“I welcome this long-awaited Village Plan and the inclusion of the Employment Areas for the Business Parks of Hill Barton and Greendale.

The Planning Inspector Beverley Doward’s comments and recommendation for the business parks demonstrates that further expansion of either the Business Parks beyond the present approved boundaries will not be considered appropriate.”

“This Plan will provide clarity and certainty required for both communities of Farringdon and Woodbury Salterton and the owners of the Business Parks.”

Feniton shows Honiton how to conduct a Neighbourhood Plan consultation

After the total fiasco of Honiton finding itself unable to organise a Neighbourhood Plan:

https://eastdevonwatch.org/2018/05/15/unbelievable-creation-of-honitons-neighbourhood-plan-could-be-shelved-until-2020/

comes this press release from Feniton’s Independent Councillor Susie Bond:

And it’s great news!
The polls in the Feniton Neighbourhood Plan referendum closed at 10 p.m. this evening and counting started very soon afterwards.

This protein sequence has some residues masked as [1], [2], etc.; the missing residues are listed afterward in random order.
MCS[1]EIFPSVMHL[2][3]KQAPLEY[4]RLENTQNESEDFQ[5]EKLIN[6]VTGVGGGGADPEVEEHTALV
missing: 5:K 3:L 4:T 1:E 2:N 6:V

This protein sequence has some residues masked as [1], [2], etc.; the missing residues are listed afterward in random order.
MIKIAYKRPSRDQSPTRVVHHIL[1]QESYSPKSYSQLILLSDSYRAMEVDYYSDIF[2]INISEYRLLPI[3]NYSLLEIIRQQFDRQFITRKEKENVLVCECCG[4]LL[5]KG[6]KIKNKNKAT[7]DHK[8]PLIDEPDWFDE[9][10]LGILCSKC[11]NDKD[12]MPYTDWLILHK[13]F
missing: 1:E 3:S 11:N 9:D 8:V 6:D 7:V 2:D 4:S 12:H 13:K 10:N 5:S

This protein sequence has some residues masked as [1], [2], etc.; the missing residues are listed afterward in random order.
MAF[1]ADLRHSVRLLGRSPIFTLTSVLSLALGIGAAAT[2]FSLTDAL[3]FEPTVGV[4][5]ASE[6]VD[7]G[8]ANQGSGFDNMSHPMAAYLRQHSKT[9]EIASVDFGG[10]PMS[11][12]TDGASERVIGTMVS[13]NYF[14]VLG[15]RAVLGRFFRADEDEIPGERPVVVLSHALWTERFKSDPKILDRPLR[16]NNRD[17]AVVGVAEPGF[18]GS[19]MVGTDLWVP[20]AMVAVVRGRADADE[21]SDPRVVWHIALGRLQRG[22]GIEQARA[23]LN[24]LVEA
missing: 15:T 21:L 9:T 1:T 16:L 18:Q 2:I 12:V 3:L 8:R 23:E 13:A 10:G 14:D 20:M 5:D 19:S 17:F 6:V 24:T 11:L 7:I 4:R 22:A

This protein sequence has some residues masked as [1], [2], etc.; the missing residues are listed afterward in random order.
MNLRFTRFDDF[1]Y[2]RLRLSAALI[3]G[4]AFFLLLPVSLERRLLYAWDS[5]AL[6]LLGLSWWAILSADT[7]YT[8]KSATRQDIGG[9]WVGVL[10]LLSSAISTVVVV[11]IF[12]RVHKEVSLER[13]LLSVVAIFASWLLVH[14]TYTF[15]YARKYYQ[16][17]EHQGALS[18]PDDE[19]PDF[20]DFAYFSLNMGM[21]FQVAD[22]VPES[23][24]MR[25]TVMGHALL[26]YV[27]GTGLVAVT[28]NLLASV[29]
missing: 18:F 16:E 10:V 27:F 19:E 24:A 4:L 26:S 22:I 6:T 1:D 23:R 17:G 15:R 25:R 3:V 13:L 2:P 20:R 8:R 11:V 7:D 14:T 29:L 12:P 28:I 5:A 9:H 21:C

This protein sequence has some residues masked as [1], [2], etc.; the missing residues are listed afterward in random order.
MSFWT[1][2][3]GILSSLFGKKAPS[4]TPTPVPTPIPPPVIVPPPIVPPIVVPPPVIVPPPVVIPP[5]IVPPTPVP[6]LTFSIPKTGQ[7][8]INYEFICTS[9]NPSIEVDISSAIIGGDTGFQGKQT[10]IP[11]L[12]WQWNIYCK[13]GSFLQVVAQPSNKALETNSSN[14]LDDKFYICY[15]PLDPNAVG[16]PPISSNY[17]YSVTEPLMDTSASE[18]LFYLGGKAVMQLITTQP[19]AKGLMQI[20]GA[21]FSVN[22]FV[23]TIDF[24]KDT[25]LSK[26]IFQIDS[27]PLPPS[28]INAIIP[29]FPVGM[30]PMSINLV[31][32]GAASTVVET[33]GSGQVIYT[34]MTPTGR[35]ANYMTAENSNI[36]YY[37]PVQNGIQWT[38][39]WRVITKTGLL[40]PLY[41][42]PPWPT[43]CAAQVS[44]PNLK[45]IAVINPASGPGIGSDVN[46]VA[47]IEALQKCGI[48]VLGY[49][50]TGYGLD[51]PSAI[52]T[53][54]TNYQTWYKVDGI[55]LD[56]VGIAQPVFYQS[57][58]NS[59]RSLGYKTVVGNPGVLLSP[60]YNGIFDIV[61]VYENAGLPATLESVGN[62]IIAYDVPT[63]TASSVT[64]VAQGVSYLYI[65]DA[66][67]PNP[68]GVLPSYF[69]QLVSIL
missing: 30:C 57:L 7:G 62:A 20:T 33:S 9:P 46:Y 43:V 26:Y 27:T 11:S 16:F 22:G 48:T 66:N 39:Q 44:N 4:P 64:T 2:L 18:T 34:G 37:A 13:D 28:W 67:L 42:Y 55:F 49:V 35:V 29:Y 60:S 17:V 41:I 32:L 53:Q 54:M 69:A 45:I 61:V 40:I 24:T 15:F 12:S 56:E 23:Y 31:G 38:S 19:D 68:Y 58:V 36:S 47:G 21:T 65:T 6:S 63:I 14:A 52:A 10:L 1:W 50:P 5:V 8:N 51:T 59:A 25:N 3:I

The choice was a simple Yes/No answer to the following question:

Do you want East Devon District Council to use the neighbourhood plan for Feniton to help it decide planning applications in the neighbourhood area?

· The number of people eligible to vote was 1538
· Turnout was 32.05%
· Those voting Yes = 462
· Those voting No = 30

Without wishing to sound like I’m giving a speech at the Oscars, there are many people who should be thanked, not least officers at East Devon District Council who guided the team throughout, but also the NP steering group and particularly those who stuck with the process right to the bitter end.

It was the vision of the Parish Council Chairman, Martyn Smith, that set us on this rather lengthy road and I’m sure we all felt from time to time as though the process was interminable.

But we made it … and the Neighbourhood Plan will now pass into planning policy …

Well done Feniton”

Unbelievable! “Creation of Honiton’s Neighbourhood Plan could be shelved until 2020”

Gobsmacking! Villages such as Feniton and Beer manage to have a quorate Neighbourhood Plan group, so have smaller towns such as Budleigh but Honiton can’t manage it:

http://eastdevon.gov.uk/planning/planning-policy/plans-of-other-organisations/made-neighbourhood-plans/

Some really serious questions need to be asked and answered here otherwise Honiton will be descended on by vulture developers for years.

Didn’t Councillor Twiss intimate that he is Honiton’s problem solver …?